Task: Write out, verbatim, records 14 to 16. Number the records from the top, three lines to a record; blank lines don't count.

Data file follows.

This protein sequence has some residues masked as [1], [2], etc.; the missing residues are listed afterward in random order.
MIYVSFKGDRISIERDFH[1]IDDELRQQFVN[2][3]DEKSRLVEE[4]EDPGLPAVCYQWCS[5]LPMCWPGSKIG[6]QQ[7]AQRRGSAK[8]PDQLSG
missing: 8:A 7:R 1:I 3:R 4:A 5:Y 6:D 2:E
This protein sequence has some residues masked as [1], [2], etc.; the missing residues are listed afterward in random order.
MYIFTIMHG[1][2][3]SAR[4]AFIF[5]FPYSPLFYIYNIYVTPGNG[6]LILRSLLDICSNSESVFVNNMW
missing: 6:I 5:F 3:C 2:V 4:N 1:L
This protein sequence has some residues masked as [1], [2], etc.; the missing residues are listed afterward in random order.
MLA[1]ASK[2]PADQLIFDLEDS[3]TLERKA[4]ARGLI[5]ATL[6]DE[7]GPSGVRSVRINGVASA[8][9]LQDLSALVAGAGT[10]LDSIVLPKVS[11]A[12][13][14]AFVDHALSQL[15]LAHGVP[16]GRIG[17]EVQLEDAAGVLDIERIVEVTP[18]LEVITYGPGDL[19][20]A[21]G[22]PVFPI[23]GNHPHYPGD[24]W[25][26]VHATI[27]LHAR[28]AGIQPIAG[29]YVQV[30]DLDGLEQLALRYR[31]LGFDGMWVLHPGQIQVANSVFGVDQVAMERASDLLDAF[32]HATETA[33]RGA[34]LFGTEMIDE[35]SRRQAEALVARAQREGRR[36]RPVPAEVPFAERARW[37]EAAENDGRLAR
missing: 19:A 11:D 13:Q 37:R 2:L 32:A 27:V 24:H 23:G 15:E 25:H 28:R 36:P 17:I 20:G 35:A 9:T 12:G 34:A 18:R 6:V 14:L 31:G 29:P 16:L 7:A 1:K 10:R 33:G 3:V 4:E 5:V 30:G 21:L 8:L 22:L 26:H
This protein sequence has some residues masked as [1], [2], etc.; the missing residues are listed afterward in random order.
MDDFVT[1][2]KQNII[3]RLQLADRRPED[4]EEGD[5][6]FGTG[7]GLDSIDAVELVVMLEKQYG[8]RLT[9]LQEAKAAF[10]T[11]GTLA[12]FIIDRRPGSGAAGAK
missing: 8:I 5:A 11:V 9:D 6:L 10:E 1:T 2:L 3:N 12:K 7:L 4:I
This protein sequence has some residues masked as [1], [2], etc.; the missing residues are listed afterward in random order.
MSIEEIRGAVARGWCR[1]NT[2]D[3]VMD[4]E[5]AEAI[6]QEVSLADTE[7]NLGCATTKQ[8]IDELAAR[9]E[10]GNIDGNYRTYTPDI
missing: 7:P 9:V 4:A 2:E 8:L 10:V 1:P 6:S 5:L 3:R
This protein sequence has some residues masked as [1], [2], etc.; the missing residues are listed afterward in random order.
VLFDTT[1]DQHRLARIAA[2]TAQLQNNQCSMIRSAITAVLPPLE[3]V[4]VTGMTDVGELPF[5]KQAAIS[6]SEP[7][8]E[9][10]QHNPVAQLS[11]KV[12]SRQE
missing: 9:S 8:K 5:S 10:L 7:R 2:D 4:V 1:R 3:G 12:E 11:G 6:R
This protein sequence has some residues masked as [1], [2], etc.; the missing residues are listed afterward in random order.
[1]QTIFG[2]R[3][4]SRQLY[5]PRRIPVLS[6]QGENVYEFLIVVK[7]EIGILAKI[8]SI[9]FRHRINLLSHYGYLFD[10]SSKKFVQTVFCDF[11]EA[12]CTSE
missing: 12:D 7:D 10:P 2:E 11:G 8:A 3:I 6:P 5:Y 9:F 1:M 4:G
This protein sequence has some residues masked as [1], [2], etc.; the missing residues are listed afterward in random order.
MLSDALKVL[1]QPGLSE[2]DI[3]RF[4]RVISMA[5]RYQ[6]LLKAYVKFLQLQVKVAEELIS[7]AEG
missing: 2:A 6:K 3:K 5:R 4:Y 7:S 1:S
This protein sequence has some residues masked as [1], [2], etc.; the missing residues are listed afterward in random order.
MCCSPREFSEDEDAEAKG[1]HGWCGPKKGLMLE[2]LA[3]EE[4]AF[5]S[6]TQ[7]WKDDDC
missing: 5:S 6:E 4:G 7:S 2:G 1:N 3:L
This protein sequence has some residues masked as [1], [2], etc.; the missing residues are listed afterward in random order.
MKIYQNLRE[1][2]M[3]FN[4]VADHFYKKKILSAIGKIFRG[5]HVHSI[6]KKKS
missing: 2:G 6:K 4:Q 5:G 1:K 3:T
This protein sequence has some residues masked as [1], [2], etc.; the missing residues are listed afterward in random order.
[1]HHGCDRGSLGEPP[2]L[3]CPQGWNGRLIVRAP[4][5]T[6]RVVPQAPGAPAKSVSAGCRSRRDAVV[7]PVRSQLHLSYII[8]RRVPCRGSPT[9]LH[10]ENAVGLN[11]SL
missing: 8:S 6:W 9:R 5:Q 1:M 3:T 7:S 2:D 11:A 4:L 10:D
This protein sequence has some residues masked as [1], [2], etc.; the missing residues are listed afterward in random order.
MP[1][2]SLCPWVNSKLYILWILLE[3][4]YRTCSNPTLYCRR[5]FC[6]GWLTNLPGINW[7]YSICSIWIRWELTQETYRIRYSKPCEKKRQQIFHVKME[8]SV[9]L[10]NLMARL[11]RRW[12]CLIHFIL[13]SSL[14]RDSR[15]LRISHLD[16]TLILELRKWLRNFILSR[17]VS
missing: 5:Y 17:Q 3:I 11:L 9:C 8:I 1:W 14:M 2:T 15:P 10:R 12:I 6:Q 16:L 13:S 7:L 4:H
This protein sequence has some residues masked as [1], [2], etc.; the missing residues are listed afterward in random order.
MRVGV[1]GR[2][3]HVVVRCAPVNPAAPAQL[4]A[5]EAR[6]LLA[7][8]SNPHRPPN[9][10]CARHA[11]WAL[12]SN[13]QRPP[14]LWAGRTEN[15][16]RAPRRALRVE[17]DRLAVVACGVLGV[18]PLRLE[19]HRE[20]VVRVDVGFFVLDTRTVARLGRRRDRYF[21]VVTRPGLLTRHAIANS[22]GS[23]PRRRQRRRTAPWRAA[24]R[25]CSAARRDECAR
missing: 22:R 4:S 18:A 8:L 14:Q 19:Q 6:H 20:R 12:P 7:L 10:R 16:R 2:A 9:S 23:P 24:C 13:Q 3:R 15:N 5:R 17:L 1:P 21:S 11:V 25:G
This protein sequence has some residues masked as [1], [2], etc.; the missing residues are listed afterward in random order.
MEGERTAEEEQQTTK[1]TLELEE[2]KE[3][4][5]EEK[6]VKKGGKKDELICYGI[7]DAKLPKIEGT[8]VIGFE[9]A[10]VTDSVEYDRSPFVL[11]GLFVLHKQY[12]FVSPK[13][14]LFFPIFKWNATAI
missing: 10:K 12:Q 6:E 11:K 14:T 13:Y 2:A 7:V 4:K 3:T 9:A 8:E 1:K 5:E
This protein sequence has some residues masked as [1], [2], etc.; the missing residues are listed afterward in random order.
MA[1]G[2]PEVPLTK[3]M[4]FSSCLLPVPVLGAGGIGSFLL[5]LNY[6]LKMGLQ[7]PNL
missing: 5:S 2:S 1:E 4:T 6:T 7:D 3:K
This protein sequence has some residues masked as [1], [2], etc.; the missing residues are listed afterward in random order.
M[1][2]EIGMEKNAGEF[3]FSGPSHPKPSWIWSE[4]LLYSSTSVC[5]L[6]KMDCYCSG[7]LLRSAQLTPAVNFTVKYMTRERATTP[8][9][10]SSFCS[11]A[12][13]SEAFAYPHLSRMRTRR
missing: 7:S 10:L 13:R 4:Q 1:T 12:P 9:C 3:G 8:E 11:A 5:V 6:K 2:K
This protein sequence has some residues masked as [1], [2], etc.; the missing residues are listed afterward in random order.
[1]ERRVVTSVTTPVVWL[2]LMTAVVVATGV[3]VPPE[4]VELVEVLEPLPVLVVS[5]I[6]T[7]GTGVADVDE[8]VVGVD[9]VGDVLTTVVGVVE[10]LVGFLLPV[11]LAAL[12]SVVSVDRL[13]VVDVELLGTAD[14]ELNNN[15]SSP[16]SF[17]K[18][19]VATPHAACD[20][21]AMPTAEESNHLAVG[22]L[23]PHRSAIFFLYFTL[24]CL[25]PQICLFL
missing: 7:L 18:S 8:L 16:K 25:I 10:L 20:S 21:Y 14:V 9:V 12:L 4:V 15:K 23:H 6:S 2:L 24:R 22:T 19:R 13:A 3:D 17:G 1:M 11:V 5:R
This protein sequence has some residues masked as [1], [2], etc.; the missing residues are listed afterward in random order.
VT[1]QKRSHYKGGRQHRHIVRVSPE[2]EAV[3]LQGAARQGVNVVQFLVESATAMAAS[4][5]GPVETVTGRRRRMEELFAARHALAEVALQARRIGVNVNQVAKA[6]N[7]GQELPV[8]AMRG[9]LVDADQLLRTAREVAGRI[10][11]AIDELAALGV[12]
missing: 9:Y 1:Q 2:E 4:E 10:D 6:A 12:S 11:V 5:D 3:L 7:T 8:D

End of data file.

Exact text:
This protein sequence has some residues masked as [1], [2], etc.; the missing residues are listed afterward in random order.
MEGERTAEEEQQTTK[1]TLELEE[2]KE[3][4][5]EEK[6]VKKGGKKDELICYGI[7]DAKLPKIEGT[8]VIGFE[9]A[10]VTDSVEYDRSPFVL[11]GLFVLHKQY[12]FVSPK[13][14]LFFPIFKWNATAI
missing: 10:K 12:Q 6:E 11:K 14:T 13:Y 2:A 7:V 4:K 3:T 9:A 8:E 1:K 5:E
This protein sequence has some residues masked as [1], [2], etc.; the missing residues are listed afterward in random order.
MA[1]G[2]PEVPLTK[3]M[4]FSSCLLPVPVLGAGGIGSFLL[5]LNY[6]LKMGLQ[7]PNL
missing: 5:S 2:S 1:E 4:T 6:T 7:D 3:K
This protein sequence has some residues masked as [1], [2], etc.; the missing residues are listed afterward in random order.
M[1][2]EIGMEKNAGEF[3]FSGPSHPKPSWIWSE[4]LLYSSTSVC[5]L[6]KMDCYCSG[7]LLRSAQLTPAVNFTVKYMTRERATTP[8][9][10]SSFCS[11]A[12][13]SEAFAYPHLSRMRTRR
missing: 7:S 10:L 13:R 4:Q 1:T 12:P 9:C 3:G 8:E 11:A 5:V 6:K 2:K